The German Question haunted international relations for generations. Like China, it was a rising authoritarian power. But its successful democratization after the Second World War cast an amnesia upon the uncertainty and anxiety it had caused the international community.
Today democracy in Germany is taken for granted. It is a force of democratic stability within Europe and in the world. Its journey from dictatorship to democracy is largely forgotten and its current challenges are often ignored.
Some of those challenges have surfaced in recent years. Hessian politician, Walter Lübcke , was assassinated by a far right extremist on June 2nd, 2019 and in August The New York Times reported that Neo-Nazis have established a presence in the ranks of the military and police.
Today’s guest Michael Hughes offers a helpful reminder, “Democracy may have prevailed in Germany… but conceptions remain contested… So, crucially, the story’s outcome cannot be an ending… for the process remains ongoing.” Michael is a professor of History at Wake Forest University. His research has focused on 19th and 20th Century German history. He is the author of the forthcoming book, Embracing Democracy in Modern Germany: Political Citizenship and Participation, 1871-2000.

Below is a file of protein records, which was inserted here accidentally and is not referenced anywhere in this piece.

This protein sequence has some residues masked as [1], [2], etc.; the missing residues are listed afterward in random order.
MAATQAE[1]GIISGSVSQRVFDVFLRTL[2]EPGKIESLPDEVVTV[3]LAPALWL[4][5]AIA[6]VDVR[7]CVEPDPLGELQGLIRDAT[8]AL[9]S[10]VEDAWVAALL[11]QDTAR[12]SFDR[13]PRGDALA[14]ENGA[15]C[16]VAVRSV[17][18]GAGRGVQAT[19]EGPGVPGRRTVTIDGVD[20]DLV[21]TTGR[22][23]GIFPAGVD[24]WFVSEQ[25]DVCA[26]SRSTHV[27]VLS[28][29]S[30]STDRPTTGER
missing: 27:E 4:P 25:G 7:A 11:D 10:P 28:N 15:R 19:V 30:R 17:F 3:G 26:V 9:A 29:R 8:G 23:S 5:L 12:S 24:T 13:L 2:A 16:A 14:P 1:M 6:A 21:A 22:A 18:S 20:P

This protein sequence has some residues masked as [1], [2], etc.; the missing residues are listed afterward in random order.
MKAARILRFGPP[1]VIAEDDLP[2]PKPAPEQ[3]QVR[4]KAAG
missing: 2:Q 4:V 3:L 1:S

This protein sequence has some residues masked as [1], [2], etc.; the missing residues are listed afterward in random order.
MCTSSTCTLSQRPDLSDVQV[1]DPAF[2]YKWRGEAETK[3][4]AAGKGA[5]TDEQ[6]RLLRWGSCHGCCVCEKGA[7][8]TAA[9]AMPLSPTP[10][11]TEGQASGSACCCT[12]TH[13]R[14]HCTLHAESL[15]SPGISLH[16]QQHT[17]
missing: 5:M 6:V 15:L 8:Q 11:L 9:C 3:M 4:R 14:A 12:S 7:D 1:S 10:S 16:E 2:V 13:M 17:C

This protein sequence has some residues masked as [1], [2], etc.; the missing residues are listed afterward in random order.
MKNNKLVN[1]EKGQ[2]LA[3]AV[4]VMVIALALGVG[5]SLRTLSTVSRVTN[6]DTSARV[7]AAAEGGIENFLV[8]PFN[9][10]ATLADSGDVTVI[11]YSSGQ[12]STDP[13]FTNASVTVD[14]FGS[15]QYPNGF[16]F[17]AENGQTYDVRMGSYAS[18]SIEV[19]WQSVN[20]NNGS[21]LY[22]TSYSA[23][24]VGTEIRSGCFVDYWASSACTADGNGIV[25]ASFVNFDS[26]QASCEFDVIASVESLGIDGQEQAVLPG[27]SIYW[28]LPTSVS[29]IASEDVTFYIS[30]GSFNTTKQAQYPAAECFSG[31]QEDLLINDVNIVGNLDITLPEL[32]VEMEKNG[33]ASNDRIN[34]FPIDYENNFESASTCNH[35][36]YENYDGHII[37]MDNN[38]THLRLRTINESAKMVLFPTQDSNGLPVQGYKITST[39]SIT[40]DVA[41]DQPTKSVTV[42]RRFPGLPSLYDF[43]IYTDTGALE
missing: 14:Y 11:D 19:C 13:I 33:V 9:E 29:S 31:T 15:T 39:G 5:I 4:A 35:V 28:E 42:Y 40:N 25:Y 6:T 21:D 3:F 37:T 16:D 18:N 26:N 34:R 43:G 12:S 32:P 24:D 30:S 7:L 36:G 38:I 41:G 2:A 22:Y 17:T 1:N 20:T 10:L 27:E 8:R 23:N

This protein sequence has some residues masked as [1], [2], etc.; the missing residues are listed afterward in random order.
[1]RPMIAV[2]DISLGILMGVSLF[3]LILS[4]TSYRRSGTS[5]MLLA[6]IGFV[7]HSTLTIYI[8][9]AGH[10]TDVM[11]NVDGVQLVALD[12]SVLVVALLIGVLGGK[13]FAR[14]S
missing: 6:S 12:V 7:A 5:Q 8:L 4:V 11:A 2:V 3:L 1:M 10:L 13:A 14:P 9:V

I liked Michael’s book because it approaches history like political science. It focuses on the development of democracy through political culture. It is a thicker conception of democracy that goes beyond constitutions and institutions to consider democratization as a process.
My plan is to touch on the different regimes throughout Modern Germany’s history, but I also keep a focus on big picture trends. Don’t worry if you are not familiar with Germany. This is a good introduction, but more importantly this is about the process of democratization. The challenges and successes that countries face. This is how I chose to begin 2021. Looking back through history before we begin to move forward.
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